If you have suffered a workplace injury that resulted in impairment or disability, you are most likely pursuing social security benefits (if you aren’t, then you definitely should).
But as you have begun filling out all the information necessary to notify the Social Security Administration (SSA) about your impairment or disability and determine if you qualify for social security benefits, you have most likely stumbled upon the term “basic work-related activities.”
Our Los Angeles on the job injuries attorney at the Law Offices of Kropach & Kropach explains that the SSA uses the term “basic work-related activities” to determine the severity of a worker’s impairment or disability. In order to qualify for social security benefits, your physical or mental injury suffered as a result of a workplace accident must not only meet the duration requirement, but must also be severe enough to interfere with basic work-related activities.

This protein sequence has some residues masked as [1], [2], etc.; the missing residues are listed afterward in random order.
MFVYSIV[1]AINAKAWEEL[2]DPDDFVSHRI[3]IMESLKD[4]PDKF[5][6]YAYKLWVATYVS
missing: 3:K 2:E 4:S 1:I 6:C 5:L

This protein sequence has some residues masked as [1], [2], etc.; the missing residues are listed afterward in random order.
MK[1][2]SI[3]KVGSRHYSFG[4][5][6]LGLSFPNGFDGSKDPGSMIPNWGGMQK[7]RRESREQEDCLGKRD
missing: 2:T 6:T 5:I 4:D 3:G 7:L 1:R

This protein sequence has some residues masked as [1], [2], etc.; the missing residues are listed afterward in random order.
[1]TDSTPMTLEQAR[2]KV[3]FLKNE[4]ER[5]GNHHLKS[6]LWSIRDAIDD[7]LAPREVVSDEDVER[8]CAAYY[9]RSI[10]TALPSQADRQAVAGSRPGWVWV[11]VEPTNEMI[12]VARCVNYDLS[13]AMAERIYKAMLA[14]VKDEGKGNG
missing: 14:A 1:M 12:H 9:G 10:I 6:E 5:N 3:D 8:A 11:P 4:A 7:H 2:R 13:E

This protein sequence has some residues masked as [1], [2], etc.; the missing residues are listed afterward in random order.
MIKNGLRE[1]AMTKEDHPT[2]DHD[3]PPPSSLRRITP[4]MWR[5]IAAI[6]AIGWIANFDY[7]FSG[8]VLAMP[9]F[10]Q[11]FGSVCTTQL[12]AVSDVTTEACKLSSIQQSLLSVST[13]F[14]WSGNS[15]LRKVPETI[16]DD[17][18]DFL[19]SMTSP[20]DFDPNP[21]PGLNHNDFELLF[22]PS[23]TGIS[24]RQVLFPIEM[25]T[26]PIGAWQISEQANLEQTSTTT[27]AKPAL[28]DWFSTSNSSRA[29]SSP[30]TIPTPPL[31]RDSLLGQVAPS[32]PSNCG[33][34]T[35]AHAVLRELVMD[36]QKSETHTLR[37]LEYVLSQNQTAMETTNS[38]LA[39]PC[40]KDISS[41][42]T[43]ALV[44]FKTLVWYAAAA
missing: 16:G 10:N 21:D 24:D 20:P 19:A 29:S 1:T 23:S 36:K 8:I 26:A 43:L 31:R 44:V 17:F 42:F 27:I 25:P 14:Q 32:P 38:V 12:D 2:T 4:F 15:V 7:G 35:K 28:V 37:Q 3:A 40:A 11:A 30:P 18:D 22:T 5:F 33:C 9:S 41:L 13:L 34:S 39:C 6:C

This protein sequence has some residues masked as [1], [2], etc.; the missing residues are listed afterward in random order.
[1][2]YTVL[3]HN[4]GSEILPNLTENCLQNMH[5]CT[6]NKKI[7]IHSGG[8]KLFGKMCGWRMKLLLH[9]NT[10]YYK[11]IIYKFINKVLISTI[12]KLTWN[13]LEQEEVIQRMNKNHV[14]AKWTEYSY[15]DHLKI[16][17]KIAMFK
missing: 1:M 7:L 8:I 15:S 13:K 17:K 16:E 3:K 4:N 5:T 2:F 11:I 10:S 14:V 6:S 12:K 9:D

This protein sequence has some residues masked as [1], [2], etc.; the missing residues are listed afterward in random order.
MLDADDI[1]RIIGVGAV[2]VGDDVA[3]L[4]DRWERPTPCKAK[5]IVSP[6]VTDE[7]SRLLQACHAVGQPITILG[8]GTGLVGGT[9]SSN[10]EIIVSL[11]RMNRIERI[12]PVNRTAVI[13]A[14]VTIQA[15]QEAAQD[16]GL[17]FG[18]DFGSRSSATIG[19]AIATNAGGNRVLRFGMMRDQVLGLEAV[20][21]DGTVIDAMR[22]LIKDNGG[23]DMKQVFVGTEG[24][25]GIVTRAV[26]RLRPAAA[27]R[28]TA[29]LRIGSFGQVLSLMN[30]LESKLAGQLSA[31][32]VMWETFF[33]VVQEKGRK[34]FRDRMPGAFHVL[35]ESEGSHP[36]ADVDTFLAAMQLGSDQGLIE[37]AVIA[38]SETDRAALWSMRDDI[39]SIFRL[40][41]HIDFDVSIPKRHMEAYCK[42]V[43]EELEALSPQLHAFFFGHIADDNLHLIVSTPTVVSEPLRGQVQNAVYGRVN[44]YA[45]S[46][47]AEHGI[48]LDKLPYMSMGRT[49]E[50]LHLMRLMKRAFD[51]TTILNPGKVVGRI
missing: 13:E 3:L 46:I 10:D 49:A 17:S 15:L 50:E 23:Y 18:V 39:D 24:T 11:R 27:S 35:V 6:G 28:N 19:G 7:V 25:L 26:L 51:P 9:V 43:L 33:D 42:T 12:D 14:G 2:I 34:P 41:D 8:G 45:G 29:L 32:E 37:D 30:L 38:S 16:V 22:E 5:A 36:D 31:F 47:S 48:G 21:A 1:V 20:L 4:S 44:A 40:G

If both criteria are met, you are entitled to social security benefits in addition to your workers’ compensation benefits from your employer. So the question is, “What activities does the Social Security Administration consider “basic work-related activities” when determining whether you qualify for social security benefits or not?”
When people hear the term “basic work-related activities,” they automatically think about such physically demanding activities as lifting and carrying objects. But in reality, this term covers a much wider range of activities, including standing and sitting.
Under the Social Security Act, basic work-related activities include but are not limited to such activities as:
As you can see, it gets more and more confusing every minute. We invited our experienced on the job injuries attorney in Los Angeles to define the term “non-exertional activities.”
Under the Selected Characteristics of Occupations Defined in the Revised Dictionary of Occupational Titles (SCO), non-exertional activities include but are not limited to:
According to the SSA, a worker’s impairment or disability is considered “severe,” and he/she is therefore entitled to social security benefits, if the workplace injury limits his/her ability to perform at least one work-related activity such as:
Speak to our workers comp lawyers in Los Angeles at the Law Offices of Kropach & Kropach to determine whether or not you qualify for social security benefits. Get a free case evaluation by calling our offices at 818-609-7005 or complete this contact form.